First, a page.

Weed control: blackgrass emergence slow in stale seedbeds with dry conditions.

West Midlands: Crops range from still not drilled, sat in dust, whilst early crops are now at 3 leaf stage. Some have started on second wheats this week or have been patient and drilling winter barley this week, and finishing off with second wheat next week. Rainfall last Friday and Tuesday night has helped the heavier soils but still not enough on the very heavy cloddy soils to get the wheat going as yet (more heavy showers north of Telford will have helped the job along).

Slugs: still the same this week no major losses as yet but some evidence of feeding on emerged crops.

North East: Drilling going well and crops beginning to emerge.

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Winter Oilseed Rape

image from FoL

Flush of volunteers in oilseed rape (image from Farming Online).

South East: Crops range from 1 true leaf up to 5 leaves – 75% of crops are now around 3 true leaves.

Phoma: none seen to date, even on volunteers in nearby rape stubbles – but 5+ inches of rain in second half of August will be more than sufficient to trigger spore release at some point.

Flea Beetle: shot holing of cotyledons/leaves still surprisingly hard to find to date, though low levels of activity are starting to appear.

Slugs: surprisingly problematic on a range of soil types, with a few fields/part fields needing re-drilling last week. Wet back end of August clearly encouraged activity and hatching of eggs.

Turnip Sawfly: first instar larvae being found in significant numbers now even in crops sprayed with a pyrethroid 7-10 days ago.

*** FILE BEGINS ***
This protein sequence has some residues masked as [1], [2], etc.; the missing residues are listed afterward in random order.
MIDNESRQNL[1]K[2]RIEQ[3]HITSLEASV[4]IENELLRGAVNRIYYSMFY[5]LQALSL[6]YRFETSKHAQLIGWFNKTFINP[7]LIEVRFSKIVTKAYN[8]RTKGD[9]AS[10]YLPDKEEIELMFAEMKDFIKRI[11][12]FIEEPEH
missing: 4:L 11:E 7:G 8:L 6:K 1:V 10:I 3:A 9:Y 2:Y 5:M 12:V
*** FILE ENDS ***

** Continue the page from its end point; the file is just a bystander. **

Weed control: significant flush of blackgrass in many fields where there is a history of the weed.

Eastern Counties: Crops have grown away well in the last week and most now are established except in a few heavier cobbly areas of fields where there are lower populations of struggling smaller rape. Most advanced crops at 5 to 6 leaf stage, most 3 to 4 leaves. Recent rainfall varied from between 4 to 18 mm, this has helped especially with nitrogen uptake for some crops. Conditions now very drying again.

Phoma: none seen to date.

Flea Beetle: little further feeding after most crops treated once with a pyrethroid.

Slugs: continuing to apply pellets in thin areas (poorer seedbeds = heavier soils) of a few fields.

Leaf Miner: present – pyrethroid sprays appear to have controlled some of the larvae. Some cabbage root fly damage, taking plants out (a few) on earlier drilled fields especially.

East Midlands: Emerged crops continue to grow well with 4 leaves but later drilled still a bit patchy where dry soils and crops are still at early cotyledon to 1-2 leaf stage.

Flea Beetle: still no damage seen or heard of locally and not a lot seen in water traps either.

Slugs: earlier crops growing away from any potential damage but later emerging ones still at risk although no reports of any significant damage.

West Midlands: Apart from one very heavy block of land all crops are now at a minimum of expanded cotyledon, earlier sown crops are now really taking off with up to 6 true leaves. Light land crops were wilting mid-week.

Flea Beetle: heavy land crops sat in dry soil are starting to suffer.

Slugs: some fields have needed treating despite the dry conditions.

Weed control: large number of volunteer cereals coming through especially after spring or winter barley. Fat-hen coming through pre-emergents on light land.

North East: Good start to new crop with good germination seen across fields. Most crops range from 1 to 3 leaves.

Flea Beetle: low levels but yellow traps out.

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Crop Report compiled by Farming Online from reports received from members of the Association of Independent Crop Consultants.